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Copernicus Sentinel-1 and Sentinel-2 data help create inundation maps

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Earth Observation data offer a powerful approach for accurate and cost-effective monitoring of hydrological regimes and seasonal inundated transition zones. Leveraging the capacity provided by the Copernicus Sentinel-1 and Sentinel-2 missions, the Centre for Research and Technology Hellas (CERTH) has developed automatic services for the creation of inundation maps.

Lake Kerkini is an artificial reservoir located in Northern Greece, constituting an area of abundant biodiversity as well as a prominent nesting site for migratory birds. With a spatial coverage of 70-76 km2 and a basin extending over 11,600 km2, Kerkini is a Natura 2000 protected site and a RAMSAR wetland of international importance.

An ecosystem of notable diversity has developed here, hosting over 300 species of birds, 1300 plant species and the largest water buffalo population on a national level. However, Kerkini’s ecosystem has been impacted from the intense use of its resources throughout the years and changes to water extent due to human-induced pressures, along with uncontrolled, frequent, and extreme flooding events.


Migratory birds resting


By monitoring the inundation status and understanding the seasonal patterns associated with it, Kerkini Lake Management Authority can support the preservation of Kerkini’s ecosystem dynamics and achieve an effective balance between the seasonal nesting and nutritional needs of its fauna (e.g., migratory birds and water buffalo populations), and the irrigation needs of the adjacent Serres plain.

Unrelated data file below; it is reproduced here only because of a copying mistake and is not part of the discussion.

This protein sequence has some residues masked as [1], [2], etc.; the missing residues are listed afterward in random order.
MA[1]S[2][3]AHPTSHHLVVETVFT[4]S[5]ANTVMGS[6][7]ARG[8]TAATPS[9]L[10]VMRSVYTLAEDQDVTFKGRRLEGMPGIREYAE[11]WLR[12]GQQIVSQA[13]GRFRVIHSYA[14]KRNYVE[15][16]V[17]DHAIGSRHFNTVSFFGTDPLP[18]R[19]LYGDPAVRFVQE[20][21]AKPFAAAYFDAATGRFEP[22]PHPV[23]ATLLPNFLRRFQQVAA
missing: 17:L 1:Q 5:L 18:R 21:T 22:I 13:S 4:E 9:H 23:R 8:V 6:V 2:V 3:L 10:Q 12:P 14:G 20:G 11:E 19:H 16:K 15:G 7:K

The processing chains of Copernicus Sentinel data, originally developed and tested in the Doñana and Camargue regions in Spain and France [1] & [2], respectively, demonstrated both high accuracy in terms of water extent estimation and the transferability to other areas with similar characteristics. They are further enhanced and developed as a service in the H2020 e-shape project [3].

For the creation of inundation maps from Copernicus Sentinel-2 images, the developed unsupervised local-thresholding service, named WaterMask [1], takes advantage of the physics of light interaction with water. To further overcome the limitations imposed by unfavourable weather conditions in multispectral data, Sentinel-1 and Sentinel-2 images can be fused together with machine learning [2], provided there are Sentinel-2 reference inundation maps available and Sentinel-1 data in close temporal proximity.



Kerkini Lake and inundation estimation maps


In the case of Kerkini Lake, the focus was on multi-temporal monitoring of inundated areas from June 2017 until August 2019. Dates with in-situ measurements coinciding with available Copernicus Sentinel-2 data were selected for the validation.

Creation of the validation layers took into account not only the in-situ data, but also bathymetry maps, expert knowledge of the area and added information derived from the Scene Classification Layer (SCL) of Copernicus Sentinel-2 L2A products.

The inundation maps created from Copernicus Sentinel-2 multispectral data showed high mapping accuracy of the water extent and results were consistent year-round, proving the efficacy and transferability of the methods in inland water bodies and wetlands.



Inundation maps of Kerkini Lake


Copernicus Sentinel-1 data were also acquired for the same period and Sentinel-1 dates closely coinciding with Sentinel-2 dates were selected as the period of interest. This was performed for the reason of cross-validating the Sentinel-1 produced inundation maps with the inundation maps created from Sentinel-2 for the same dates, as the approach had already been verified for the high-quality results produced.